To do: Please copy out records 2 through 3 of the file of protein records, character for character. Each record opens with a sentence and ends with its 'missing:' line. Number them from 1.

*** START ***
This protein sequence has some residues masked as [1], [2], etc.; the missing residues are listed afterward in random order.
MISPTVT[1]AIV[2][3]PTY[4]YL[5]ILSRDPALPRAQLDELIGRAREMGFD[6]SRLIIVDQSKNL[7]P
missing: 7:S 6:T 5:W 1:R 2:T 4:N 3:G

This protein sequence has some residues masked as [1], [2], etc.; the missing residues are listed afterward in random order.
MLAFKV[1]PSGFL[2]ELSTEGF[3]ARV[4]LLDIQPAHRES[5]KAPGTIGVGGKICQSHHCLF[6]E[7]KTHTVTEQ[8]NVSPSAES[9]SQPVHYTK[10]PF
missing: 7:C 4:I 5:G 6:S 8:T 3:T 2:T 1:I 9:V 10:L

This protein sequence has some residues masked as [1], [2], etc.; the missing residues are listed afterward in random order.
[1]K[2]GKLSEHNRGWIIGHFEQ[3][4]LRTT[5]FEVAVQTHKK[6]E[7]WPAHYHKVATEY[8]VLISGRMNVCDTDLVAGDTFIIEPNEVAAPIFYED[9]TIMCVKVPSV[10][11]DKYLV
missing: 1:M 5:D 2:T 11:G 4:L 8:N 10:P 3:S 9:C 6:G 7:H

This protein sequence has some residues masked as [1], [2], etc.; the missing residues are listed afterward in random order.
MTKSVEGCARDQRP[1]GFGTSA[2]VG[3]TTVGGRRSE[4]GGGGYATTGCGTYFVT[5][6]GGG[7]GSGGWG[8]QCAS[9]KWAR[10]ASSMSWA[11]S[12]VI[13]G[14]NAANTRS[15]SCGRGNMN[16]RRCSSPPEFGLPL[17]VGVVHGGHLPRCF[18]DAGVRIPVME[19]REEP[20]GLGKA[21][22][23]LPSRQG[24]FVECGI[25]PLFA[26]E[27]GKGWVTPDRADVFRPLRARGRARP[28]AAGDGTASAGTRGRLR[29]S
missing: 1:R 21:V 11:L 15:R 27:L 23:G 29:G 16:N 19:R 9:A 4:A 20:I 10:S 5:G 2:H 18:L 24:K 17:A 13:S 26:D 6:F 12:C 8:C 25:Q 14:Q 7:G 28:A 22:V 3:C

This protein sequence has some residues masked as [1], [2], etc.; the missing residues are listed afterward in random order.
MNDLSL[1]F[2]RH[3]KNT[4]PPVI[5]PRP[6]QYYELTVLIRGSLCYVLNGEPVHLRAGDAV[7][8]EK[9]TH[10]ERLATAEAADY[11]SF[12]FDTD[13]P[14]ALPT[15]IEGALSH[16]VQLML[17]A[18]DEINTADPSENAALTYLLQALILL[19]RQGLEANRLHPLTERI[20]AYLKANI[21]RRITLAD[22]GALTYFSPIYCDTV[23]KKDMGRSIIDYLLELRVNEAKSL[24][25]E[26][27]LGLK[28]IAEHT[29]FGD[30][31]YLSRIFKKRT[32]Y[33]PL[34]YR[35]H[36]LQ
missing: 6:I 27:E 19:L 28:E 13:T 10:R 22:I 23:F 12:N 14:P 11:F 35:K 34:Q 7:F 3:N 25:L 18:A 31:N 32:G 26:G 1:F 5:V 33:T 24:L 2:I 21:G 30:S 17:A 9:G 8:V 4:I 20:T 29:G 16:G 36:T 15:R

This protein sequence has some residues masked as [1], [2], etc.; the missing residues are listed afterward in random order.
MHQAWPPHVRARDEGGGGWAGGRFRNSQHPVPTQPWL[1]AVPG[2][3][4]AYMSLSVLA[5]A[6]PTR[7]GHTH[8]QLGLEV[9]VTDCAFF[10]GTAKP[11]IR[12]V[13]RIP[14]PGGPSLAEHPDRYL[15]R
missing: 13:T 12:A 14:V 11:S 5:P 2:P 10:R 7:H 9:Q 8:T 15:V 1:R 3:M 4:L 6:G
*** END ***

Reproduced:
This protein sequence has some residues masked as [1], [2], etc.; the missing residues are listed afterward in random order.
MLAFKV[1]PSGFL[2]ELSTEGF[3]ARV[4]LLDIQPAHRES[5]KAPGTIGVGGKICQSHHCLF[6]E[7]KTHTVTEQ[8]NVSPSAES[9]SQPVHYTK[10]PF
missing: 7:C 4:I 5:G 6:S 8:T 3:T 2:T 1:I 9:V 10:L

This protein sequence has some residues masked as [1], [2], etc.; the missing residues are listed afterward in random order.
[1]K[2]GKLSEHNRGWIIGHFEQ[3][4]LRTT[5]FEVAVQTHKK[6]E[7]WPAHYHKVATEY[8]VLISGRMNVCDTDLVAGDTFIIEPNEVAAPIFYED[9]TIMCVKVPSV[10][11]DKYLV
missing: 1:M 5:D 2:T 11:G 4:L 8:N 10:P 3:S 9:C 6:G 7:H